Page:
The one to respond was the leading OZN/nationalist commentator who, using the example of the Metalworkers’ Union on an auxiliary basis, argued that the unification idea was winning increasing understanding and acceptance among the workers, for the unity programme was a “viable and zestful striving of all the Polish strata toward a unity and power”.101 These assertions should be regarded as a peculiar breakage of the taboo with respect to OZN members’ having recourse to, or seeking support from, the society’s lower layers (workers and peasants). As it is clear, as the war was becoming increasingly real, or even certain (just to refer to the Sejm speech of Foreign Minister Józef Beck of 5th May 1939), OZN politicians endeavoured to mobilise those environments even more strongly.102 Two days after Mr. Beck’s address, the OZN Head of Staff found that a complete unity of the nation and implementation of the social justice rules had been the only ways to mobilise all the nation’s powers. In this labour, workers and peasants should have regarded the “order of national solidarity, and that is, unity” as binding103, from which a possibility to attain a social justice stemmed. The way to do it was merely to quit party or class struggling, to the benefit of compliance with the Commander-in-Chief’s directives “within a single mass-scale patriotic labour union", as he perceived the Association of Polish Trade Unions.104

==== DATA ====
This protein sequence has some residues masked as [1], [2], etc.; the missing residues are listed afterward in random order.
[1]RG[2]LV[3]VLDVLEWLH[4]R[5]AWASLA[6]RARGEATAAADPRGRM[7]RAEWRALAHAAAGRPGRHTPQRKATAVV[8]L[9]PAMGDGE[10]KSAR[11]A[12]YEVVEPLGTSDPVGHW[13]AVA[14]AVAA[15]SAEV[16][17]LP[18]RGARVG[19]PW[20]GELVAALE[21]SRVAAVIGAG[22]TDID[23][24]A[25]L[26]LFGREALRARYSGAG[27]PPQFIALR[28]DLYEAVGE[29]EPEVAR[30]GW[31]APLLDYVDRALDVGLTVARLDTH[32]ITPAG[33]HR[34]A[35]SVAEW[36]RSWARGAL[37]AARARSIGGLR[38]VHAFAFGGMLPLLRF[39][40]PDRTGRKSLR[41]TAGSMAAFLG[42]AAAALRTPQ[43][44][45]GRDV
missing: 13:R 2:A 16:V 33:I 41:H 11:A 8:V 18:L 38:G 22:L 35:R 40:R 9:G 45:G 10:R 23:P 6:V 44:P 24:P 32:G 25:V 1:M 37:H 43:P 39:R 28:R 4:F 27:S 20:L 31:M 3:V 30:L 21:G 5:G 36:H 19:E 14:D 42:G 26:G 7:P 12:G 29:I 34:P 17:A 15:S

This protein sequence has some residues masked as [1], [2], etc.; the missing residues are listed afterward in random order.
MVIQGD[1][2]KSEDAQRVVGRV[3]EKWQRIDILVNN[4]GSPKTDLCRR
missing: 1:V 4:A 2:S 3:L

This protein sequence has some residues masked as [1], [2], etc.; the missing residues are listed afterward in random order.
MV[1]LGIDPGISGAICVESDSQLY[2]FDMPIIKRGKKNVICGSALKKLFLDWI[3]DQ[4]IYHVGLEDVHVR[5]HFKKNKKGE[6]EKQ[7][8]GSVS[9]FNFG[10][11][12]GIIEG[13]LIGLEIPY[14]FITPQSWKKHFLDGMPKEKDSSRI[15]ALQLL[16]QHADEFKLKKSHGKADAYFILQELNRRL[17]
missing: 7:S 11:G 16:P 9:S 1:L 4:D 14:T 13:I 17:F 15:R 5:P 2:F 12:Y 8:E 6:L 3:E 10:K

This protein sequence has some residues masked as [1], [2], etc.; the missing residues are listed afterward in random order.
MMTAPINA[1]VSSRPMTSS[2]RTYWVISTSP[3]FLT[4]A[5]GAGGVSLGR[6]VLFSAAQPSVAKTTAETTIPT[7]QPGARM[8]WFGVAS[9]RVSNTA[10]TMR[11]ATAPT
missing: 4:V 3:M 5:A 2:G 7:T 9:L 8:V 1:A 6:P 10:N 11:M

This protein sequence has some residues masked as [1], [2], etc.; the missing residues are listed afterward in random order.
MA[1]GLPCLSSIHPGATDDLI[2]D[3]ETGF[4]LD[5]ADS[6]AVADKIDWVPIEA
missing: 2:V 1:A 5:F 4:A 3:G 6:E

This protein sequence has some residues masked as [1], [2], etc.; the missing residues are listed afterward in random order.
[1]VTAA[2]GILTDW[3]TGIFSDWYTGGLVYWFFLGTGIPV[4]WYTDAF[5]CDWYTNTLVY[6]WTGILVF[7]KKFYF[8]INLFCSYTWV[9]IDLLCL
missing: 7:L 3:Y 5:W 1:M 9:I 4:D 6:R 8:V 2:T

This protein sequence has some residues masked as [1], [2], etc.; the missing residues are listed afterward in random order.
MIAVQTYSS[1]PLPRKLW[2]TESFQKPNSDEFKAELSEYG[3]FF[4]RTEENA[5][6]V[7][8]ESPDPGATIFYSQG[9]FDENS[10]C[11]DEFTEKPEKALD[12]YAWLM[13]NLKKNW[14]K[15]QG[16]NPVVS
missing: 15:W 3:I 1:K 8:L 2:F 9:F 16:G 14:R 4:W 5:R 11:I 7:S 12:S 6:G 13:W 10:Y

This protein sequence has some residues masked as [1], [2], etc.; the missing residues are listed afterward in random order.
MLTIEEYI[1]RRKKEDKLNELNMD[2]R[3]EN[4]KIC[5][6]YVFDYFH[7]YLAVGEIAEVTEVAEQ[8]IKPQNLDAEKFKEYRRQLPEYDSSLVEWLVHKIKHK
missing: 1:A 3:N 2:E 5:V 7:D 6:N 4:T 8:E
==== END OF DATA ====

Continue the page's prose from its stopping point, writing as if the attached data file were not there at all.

There is no doubt that the permanent external threat implied an increasing national consolidation. The term was understood in different ways by various milieus, but it is doubtless that the nation’s majority definitely stood for implementation of the Government’s policy opposing Germany’s demands. The success of the National Defence Fund and the Air Defence Loan was evidence that the programme to reinforce of the state’s defensive power enjoyed common support but did not ultimately prove that a national consolidation has been completed. This is how these issues were seen by Opposition representatives; in Zdzisław Stahl’s opinion, however, a programme for the future needed being formulated – one of “a still further fetched, deeper, more solid and thorough internal unity”.105 This analysis was rooted in the assumption that unity and unanimity of spirits in the face of a menace could not constitute a foundation or a factor decisive for a strength of the state, being but a succor of the existing force and a ‘raw material’ transformable into a durable value. These findings seem to be an intelligent and logical consequence of the striving for implementation of the idea of a single, great and common political camp, embracing all the areas of the Polish society’s life, including the society itself. Such conclusions were formulated as OZN regarded what was going on in the society to be a levy-en-masse whereupon the state’s (and the nation’s) tomorrow or strength could not possibly be founded. Disbelief in a transformation of the Opposition parties had a say there too. Therefore, the aim should be, it was claimed, to strive for extended and deepened unity of the society for a future, while denying the Opposition’s legitimacy to have a resolving voice.106 These conclusions came across a definitely negative comment three days later from a Robotnik commentator, signed with an initial, who punch-lined it thus: “Privileges for OZN – greater than so far, perhaps? Add to it a monopoly in pursuance of politics in the State, how about that?”107 This passage may serve as a model example for the level of conversation between columnists of both involved currents – a proof that national consolidation constantly formed an element of political journalism. And, it may make us aware of how fierce and hard-line the dispute was.